raise discount rate

Economic Philosophies


•Believes that the government SHOULD NOT interfere in the economy. And believes in self-correction of economic problems.

“Old” Classical theory

They believe that the AS curve is vertical and it is the only factor in determining real output. The AD curve is still downsloping, and classical economists view it as stable when the money supply is onstant. Also, domestic output doesn’t change when price level decreases; it’s only the AD curve moving down. They believe in Say’s law, which says that supply creates its own demand.

“New” Classical theory

Their theory is that when the economy occasionally diverges from its full-employment output, internal mechanisms within the economy automatically move it back to that output. In their opinion, if a change in AD moves the equilibrium outside of ASLR, there will be a change in AS that will bring it back.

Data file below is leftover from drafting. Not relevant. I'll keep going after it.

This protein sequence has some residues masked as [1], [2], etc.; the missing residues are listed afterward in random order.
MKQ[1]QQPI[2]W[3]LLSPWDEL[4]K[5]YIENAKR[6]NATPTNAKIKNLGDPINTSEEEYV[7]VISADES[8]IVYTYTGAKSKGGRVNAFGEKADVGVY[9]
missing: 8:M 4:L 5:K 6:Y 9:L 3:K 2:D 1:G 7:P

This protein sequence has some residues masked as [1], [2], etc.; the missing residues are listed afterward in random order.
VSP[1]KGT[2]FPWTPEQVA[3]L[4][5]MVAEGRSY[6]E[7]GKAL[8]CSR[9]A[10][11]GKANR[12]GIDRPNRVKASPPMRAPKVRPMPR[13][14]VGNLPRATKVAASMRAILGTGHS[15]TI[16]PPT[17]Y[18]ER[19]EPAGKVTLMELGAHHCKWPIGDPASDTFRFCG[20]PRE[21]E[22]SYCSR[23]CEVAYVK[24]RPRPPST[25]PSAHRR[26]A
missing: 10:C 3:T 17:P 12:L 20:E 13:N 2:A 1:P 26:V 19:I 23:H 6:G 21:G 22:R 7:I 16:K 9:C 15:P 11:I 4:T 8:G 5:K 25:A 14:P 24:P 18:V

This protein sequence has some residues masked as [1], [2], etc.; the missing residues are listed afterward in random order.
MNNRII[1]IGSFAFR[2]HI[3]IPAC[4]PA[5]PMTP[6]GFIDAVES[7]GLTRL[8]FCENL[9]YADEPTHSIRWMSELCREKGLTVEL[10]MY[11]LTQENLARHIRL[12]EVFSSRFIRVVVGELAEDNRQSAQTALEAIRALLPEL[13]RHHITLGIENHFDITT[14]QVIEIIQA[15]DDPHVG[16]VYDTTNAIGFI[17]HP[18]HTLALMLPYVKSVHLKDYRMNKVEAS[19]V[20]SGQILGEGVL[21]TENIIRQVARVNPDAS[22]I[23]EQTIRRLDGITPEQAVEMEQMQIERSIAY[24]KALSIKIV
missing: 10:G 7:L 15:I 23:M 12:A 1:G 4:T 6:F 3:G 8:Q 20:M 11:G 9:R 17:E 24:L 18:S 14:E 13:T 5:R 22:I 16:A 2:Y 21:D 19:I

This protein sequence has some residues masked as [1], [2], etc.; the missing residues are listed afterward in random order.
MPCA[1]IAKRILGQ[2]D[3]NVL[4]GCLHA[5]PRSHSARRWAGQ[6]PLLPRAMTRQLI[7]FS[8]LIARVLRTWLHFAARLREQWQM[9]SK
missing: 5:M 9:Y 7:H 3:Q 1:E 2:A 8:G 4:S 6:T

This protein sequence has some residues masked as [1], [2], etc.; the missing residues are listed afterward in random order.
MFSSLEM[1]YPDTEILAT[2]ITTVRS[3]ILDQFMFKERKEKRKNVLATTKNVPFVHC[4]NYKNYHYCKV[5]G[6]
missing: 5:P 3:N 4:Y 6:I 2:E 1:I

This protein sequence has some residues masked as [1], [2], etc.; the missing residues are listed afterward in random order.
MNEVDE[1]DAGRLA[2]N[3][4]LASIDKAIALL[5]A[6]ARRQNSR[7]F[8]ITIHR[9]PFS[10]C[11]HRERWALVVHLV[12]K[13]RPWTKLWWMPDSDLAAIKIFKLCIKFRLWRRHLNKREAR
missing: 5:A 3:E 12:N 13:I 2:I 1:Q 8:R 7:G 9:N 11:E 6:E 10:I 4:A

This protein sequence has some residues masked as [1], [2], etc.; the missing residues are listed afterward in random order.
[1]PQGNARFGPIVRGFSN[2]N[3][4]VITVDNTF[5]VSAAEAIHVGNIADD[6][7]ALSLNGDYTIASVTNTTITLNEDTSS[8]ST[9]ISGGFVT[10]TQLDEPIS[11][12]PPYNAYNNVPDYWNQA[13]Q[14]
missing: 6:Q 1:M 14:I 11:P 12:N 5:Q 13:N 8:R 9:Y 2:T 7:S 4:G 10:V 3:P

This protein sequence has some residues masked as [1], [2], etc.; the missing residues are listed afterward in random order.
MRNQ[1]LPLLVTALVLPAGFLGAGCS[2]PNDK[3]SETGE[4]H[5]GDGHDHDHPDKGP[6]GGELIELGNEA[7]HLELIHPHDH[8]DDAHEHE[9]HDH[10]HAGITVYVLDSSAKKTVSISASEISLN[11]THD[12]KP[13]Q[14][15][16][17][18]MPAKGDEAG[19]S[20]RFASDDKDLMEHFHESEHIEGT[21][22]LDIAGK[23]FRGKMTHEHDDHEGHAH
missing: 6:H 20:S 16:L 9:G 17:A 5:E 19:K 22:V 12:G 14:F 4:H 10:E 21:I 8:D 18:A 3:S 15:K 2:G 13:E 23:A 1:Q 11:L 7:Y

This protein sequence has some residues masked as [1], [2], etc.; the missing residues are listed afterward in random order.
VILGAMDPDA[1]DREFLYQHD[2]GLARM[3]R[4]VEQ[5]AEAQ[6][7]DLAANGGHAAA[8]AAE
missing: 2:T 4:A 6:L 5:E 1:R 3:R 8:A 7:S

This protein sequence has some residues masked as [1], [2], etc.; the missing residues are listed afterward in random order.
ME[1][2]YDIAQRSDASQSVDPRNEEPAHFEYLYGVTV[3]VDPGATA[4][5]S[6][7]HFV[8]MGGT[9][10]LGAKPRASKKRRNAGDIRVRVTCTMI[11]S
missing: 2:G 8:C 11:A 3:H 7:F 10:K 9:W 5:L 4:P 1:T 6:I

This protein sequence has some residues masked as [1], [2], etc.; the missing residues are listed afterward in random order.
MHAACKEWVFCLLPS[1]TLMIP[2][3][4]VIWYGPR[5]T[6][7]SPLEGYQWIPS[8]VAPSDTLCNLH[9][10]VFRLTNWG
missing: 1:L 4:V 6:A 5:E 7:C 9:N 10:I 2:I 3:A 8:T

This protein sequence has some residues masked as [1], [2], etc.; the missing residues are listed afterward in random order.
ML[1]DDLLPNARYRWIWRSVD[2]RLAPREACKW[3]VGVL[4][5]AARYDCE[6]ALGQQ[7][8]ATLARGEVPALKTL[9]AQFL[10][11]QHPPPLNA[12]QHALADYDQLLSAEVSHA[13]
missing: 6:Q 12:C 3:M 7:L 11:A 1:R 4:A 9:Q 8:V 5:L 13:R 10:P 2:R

Supply-side economics

They believe that changes in aggregate supply are active forces in determining the levels of both inflation and unemployment. Economic disturbances can be generated on both the supply side and the demand side of the economy. They also contend that certain government policies have reduced the growth of aggregate supply over time, and if these policies were reversed, the economy could achieve low levels of unemployment without producing rapid inflation.

**Supply-siders also say that the US tax-transfer system has “eroded” productivity and decreased incentives to work, invest, innovate, and assume entrepreneurial risks. If taxes were decreased, people would have more money after taxes and they would have more of an incentive to work.

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Introduction to Supply-side Policies


•Believes that GOVERNMENT SHOULD interfere in the economy (taxes, government spending). Most “mainstream” economists are Keynesians

Rational Expectations

•Believes that monetary and fiscal policy have certain effects on the economy and take action to make these policies ineffective.

Fight of the Century: Keynes vs. Hayek Round Two